“If you wish to be perfect, go, sell what you have and give to the poor, and you will have treasure in heaven. Then come, follow me” (Mt 19:21).
Jesus’ words to the rich young man in the Gospel of Matthew will probably make most of us living in developed countries a bit uncomfortable. And if they don’t, they probably should.
In a world of excess and over-consumption, it’s easy to brush off Jesus’ command to sell what you have and give to the poor. He couldn’t possibly mean that literally.
It’s easy to pretend that when he blesses the poor and rebukes the rich that it doesn’t apply to us, especially not in the 21st century. Or when he reminds us that no one can serve both God and mammon (which means riches), we gently tell ourselves that a mental detachment from possessions is enough to keep our eyes focused on heaven.
We like to think about this idea of poverty presented in the Gospel as an interior state, not a material one. But detachment is easy if we are never challenged to actually give up anything of value.
When we hear the word poverty, we usually paint a picture of destitution. However, the Lord’s command here does not promote destitution, but encourages others to work to end it — by feeding the hungry, clothing the naked, visiting the ill and imprisoned.
Instead, the idea of poverty presented by Christ in the Gospels is what Father Thomas Dubay in his book “Happy Are You Poor” calls a “love-filled sharing frugality.”
Gospel poverty means having less, so we can give more for the sake of the kingdom. It means sacrificing comfort, convenience and consumption so that we can stand in solidarity with our brothers and sisters. It makes us more aware of our shared humanity with others and our heart more attuned to their needs.
Gospel poverty is a beatitude that Jesus himself embraced; it is a radical readiness for the kingdom that all of us are called to.
So how can we embrace Jesus’ call to this sparing-sharing way of life today, particularly as lay people?
We live in a society today that emphasizes excess, that tells us we need the newest gadgets or the biggest house, or most expensive clothing to be happy and successful.
Servant of God Dorothy Day wrote in her autobiography “The Long Loneliness” that: “The best thing to do with the best things in life is to give them up.”
That’s not to say you can never have pleasurable things, but making the choice to let go of things that are not necessary for the sake of our brothers and sisters.
Make more meals at home instead of eating out. Try giving up eating meat a few times a week or your daily trip to the coffee shop, and use the money to help someone else. Instead of buying new shoes or a coat at the first sign of wear, keep it and remember the people who go without these things every day.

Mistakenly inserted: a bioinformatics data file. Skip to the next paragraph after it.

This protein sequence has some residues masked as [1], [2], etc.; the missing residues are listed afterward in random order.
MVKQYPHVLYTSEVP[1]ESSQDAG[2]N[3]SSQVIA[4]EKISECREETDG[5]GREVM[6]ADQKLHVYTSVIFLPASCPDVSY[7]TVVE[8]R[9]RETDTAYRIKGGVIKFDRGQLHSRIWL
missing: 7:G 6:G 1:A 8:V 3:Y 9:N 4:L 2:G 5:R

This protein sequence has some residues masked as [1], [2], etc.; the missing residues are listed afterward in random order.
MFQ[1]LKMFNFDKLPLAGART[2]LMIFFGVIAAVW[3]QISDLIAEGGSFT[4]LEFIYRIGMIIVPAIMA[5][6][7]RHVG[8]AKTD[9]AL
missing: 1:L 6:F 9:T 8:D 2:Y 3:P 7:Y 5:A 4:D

Foster detachment from material possessions
At the heart of Gospel poverty is an understanding that our temporal goods belong to God, not to us. This spirit of detachment allows us to more willingly and more generously share them with others, particularly those in need.
The best way to foster detachment from material possessions is not through a shift in mindset, but by actually detaching ourselves from these items.
St. Basil the Great once said: “The bread in your cupboard belongs to the hungry; the coat unused in your closet belongs to the one who needs it; the shoes rotting in your closet belong to the one who has no shoes.”
How many of us have a wardrobe full of clothes but only wear the same handful of items every day? How many pairs of sandals lay forgotten at the back of our closets “just in case”?
Clean out your closet, your drawers and your cupboards. Donate the items to those who need them, or sell them and give the money to the poor.
Then before making a future purchase, ask yourself if you actually need that item. If you don’t, ask yourself why you want it in the first place.
You’ll find a new sense of freedom and more room in your heart for love when you let go of your attachment to things of this world.
Give from your need
Remember the widow in the Gospel of Mark who gave two small coins into the temple treasury? Of her, Jesus said: “This poor widow put in more than all the other contributors to the treasury. For they have all contributed from their surplus wealth, but she, from her poverty, has contributed all she had, her whole livelihood” (Mk 12:43-44).
Too often we find excuses not to give to others or to the Church. Most of us, when we do give, give from our excess. We donate clothes that no longer fit, or housewares we no longer use; or we give money that we have leftover from our monthly expenses to those in need. It doesn’t demand much sacrifice on our part.
But true generosity requires sacrifice.
Return the first-fruits of our labor to the one who ultimately gave them to us by making tithing a priority when setting your budget. Support a missionary or become a foster parent. Make a meal for a friend or family using some of the food from your trip to the grocery store. Donate some of your clothes to a local women’s shelter.
Ask God how he wants you to give.
Let us not be like the rich young man who, though he followed the commandments to the best of his ability, was unable to follow Christ because he held onto his possessions with an iron-clad grip.
For, “it is easier for a camel to pass through the eye of a needle than for one who is rich to enter the kingdom of God” (Mt 19:24).
Let us embrace the beatitude of voluntary poverty presented by Christ to all the faithful, to open ourselves more fully to love.